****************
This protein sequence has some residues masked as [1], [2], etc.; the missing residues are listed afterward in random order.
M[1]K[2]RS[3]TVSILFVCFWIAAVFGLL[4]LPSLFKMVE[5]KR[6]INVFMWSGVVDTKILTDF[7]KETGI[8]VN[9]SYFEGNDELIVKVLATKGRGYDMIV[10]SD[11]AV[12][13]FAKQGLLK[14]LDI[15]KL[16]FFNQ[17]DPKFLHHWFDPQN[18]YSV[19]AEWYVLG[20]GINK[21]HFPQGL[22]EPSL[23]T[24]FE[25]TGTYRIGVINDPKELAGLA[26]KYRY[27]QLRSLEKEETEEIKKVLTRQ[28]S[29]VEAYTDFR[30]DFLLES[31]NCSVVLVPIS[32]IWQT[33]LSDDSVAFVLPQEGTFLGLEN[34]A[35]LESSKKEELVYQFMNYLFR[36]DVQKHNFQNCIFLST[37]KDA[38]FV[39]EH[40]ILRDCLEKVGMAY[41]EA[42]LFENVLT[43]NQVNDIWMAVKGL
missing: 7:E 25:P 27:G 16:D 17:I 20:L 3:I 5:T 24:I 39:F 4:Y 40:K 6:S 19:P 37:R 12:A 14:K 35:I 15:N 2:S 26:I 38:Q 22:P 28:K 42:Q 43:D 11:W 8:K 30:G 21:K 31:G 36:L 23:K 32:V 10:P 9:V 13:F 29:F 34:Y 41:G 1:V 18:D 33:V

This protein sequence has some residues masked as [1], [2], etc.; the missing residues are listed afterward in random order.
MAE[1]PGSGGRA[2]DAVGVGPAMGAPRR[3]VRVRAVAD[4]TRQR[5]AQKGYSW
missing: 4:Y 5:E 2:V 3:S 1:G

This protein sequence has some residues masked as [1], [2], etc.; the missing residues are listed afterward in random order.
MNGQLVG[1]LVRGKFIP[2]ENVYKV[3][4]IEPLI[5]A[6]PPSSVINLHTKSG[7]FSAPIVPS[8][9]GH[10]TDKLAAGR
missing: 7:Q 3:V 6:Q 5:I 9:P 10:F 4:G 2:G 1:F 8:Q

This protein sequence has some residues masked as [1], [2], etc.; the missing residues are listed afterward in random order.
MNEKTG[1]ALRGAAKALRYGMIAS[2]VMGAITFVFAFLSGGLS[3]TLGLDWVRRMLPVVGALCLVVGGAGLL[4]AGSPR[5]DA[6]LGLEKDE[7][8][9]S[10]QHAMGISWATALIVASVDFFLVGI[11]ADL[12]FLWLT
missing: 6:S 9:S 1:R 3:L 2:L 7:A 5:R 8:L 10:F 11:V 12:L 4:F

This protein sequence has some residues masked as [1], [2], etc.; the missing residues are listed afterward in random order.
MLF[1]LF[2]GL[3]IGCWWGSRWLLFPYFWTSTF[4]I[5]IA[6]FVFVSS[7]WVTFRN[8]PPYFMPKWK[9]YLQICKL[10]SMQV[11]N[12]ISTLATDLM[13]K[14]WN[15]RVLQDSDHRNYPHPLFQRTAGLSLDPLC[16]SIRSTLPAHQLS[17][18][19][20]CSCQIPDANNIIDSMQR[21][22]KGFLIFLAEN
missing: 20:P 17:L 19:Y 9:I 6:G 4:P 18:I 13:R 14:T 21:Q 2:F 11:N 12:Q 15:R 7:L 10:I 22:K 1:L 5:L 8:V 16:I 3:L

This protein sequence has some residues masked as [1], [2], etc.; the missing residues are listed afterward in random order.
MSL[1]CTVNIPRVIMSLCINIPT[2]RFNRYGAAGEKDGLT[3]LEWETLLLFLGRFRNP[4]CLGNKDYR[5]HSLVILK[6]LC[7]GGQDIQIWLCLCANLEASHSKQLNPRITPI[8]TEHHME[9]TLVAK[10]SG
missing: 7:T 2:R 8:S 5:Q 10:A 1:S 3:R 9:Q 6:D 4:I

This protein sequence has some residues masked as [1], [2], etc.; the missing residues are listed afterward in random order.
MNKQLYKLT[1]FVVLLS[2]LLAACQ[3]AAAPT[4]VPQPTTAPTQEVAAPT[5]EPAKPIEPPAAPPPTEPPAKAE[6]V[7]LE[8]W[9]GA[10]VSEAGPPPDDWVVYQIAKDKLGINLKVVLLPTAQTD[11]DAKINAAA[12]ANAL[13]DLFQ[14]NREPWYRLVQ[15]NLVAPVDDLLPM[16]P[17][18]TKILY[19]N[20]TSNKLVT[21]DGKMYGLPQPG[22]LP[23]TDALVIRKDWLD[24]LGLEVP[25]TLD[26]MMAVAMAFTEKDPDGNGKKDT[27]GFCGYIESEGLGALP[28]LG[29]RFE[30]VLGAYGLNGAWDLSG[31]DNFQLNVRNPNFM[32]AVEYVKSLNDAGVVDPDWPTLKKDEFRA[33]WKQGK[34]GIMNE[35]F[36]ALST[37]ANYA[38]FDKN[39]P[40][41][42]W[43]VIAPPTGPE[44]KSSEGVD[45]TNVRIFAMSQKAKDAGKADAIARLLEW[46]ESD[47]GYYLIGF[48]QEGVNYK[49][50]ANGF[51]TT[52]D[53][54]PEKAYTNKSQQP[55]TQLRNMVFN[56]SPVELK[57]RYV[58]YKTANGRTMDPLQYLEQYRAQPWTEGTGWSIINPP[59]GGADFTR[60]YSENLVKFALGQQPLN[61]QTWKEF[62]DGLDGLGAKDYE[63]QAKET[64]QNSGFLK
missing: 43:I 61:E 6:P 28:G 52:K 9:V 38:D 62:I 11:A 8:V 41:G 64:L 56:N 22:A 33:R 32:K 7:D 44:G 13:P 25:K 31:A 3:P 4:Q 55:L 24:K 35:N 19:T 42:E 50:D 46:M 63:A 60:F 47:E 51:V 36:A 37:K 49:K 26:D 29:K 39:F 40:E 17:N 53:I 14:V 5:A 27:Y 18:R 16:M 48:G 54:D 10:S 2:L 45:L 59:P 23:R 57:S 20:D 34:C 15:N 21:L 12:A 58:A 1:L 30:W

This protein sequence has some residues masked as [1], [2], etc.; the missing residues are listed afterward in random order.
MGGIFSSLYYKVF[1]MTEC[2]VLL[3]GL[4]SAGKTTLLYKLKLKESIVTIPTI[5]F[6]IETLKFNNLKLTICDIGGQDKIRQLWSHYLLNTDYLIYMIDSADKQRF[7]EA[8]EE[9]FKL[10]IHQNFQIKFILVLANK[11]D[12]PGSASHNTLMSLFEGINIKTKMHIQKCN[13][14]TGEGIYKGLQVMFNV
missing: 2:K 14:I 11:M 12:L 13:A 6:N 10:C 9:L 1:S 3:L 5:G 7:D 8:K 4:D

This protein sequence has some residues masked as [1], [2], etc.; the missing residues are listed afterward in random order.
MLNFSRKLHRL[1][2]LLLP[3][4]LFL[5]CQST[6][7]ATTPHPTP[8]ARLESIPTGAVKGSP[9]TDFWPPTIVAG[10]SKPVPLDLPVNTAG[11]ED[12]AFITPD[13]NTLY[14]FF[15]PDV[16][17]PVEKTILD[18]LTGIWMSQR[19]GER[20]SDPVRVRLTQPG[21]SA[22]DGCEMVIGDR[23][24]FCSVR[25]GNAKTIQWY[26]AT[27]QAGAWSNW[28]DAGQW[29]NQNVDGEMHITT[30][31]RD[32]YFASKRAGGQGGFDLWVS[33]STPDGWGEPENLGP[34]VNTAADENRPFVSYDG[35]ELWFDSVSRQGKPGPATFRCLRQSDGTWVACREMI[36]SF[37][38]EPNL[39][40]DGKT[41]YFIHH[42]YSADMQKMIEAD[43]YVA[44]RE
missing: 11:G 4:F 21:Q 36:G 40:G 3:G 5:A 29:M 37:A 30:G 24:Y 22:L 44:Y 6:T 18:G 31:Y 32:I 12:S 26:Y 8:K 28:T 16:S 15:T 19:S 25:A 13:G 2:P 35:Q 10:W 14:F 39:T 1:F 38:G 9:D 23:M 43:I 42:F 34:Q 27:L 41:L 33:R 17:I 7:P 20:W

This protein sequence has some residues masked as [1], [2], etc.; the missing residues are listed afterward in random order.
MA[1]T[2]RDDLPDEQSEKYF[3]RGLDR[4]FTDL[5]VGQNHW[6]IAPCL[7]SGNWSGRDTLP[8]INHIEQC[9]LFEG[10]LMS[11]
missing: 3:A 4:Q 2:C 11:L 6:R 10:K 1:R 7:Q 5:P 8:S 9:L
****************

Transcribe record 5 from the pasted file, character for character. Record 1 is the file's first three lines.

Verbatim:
This protein sequence has some residues masked as [1], [2], etc.; the missing residues are listed afterward in random order.
MLF[1]LF[2]GL[3]IGCWWGSRWLLFPYFWTSTF[4]I[5]IA[6]FVFVSS[7]WVTFRN[8]PPYFMPKWK[9]YLQICKL[10]SMQV[11]N[12]ISTLATDLM[13]K[14]WN[15]RVLQDSDHRNYPHPLFQRTAGLSLDPLC[16]SIRSTLPAHQLS[17][18][19][20]CSCQIPDANNIIDSMQR[21][22]KGFLIFLAEN
missing: 20:P 17:L 19:Y 9:I 6:G 4:P 18:I 13:R 14:T 21:Q 2:F 11:N 12:Q 15:R 7:L 10:I 22:K 1:L 5:L 8:V 16:I 3:L